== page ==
For He himself is our peace, who has made the two groups one and has destroyed the barrier, the dividing wall of hostility, by setting aside in his flesh the law with its commands and regulations. His purpose was to create in himself one new humanity out of the two, thus making peace, and in one body to reconcile both of them to God through the cross, by which he put to death their hostility. (Ephesians 2:14-16)
What a radical concept Christian unity is! The fact that in Christ, we are one!
This heavenly reality certainly does not appear to be true when we look around the world. We all come from various backgrounds and cultures, life experiences, and we have our own denominational distinctions. Each person sees the world very differently, and because of this, we are inherently prone to disagree with and distance ourselves from those who are culturally, denominationally, and ethnically distinct from us.
Yes, it is easier to worship with people who look like us, act like us, and have the same theological beliefs as us. But as Christians we are called to go beyond this place of comfort to see and value Christ in our neighbor.
Paul acknowledges the difficulty of extending Christian fellowship by exhorting us to “earnestly endeavor to keep the unity of the Spirit through the bond of peace” (Ephesians 4:3). The Greek word here implies a “full effort of the whole man, involving his will, sentiment, reason, strength, and total attitude”(Karl Barth). This striving forward is not simply an outward action of embracing the other, but is first and foremost an inward examination of our hearts.
When you look at your brother or sister, do you see Jesus? What might be hindering your view?
From my experience, one of the chief hindrances to Christian unity is my need to be right. This places walls between me and my brothers and sisters, resulting in a self-righteous attitude. At the end of the day, only God knows those who are His, and so the “right” answer is Jesus’ work and righteousness, extended to all.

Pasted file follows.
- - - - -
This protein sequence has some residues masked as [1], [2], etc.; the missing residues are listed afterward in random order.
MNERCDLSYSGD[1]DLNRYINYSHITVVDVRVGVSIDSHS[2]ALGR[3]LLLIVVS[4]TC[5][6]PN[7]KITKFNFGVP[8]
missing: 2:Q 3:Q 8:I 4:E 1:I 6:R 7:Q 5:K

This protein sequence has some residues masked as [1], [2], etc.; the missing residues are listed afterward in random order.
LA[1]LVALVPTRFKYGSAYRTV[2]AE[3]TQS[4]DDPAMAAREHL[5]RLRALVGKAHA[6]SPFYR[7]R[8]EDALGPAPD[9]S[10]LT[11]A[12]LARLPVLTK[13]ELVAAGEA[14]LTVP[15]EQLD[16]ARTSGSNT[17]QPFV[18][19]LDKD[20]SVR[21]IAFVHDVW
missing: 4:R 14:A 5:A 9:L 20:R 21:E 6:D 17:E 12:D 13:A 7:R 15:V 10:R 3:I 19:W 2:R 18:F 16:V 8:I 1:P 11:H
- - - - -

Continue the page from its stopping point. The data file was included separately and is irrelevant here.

During Unite Boston’s 10 Days initiative, we had the opportunity to step outside our comfort zones to get to know our brothers and sisters from various denominations and backgrounds. As we did this, we learned to respect those that disagreed with us. We learned to be confident in the fact that the fellowship of the saints goes beyond a uniform doctrine to involve a unity of Spirit (Eph 4:3) and the inward spiritual rebirth of those who confess faith in Jesus as Lord. We also learned to value the breadth of Christian traditions, rather than promoting a particular expression as having greater spiritual authority over another. Indeed, the deep, difficult work of Christian unity is to respect and honor those with whom we have significant disagreements.
When we step back, we realize that the one and only thing that makes us one is our revelation of Jesus. It is what Jesus did in his incarnation, sacrifice and resurrection that has reconciled us to God and to one another, thus forming an inseverable and eternal peace. It’s as we all gaze at Christ’s sacrificial work on the cross that we are one.
Jesus, we confess our tendency to exclude rather than to include, to judge rather than to honor, and to assert our position rather than to love unconditionally. Lord, have mercy.
Guest Author: Kelly Steinhaus is the Team Leader of Unity Boston and my friend. She is investing her life and labor in building teams of unity in the greater Boston area.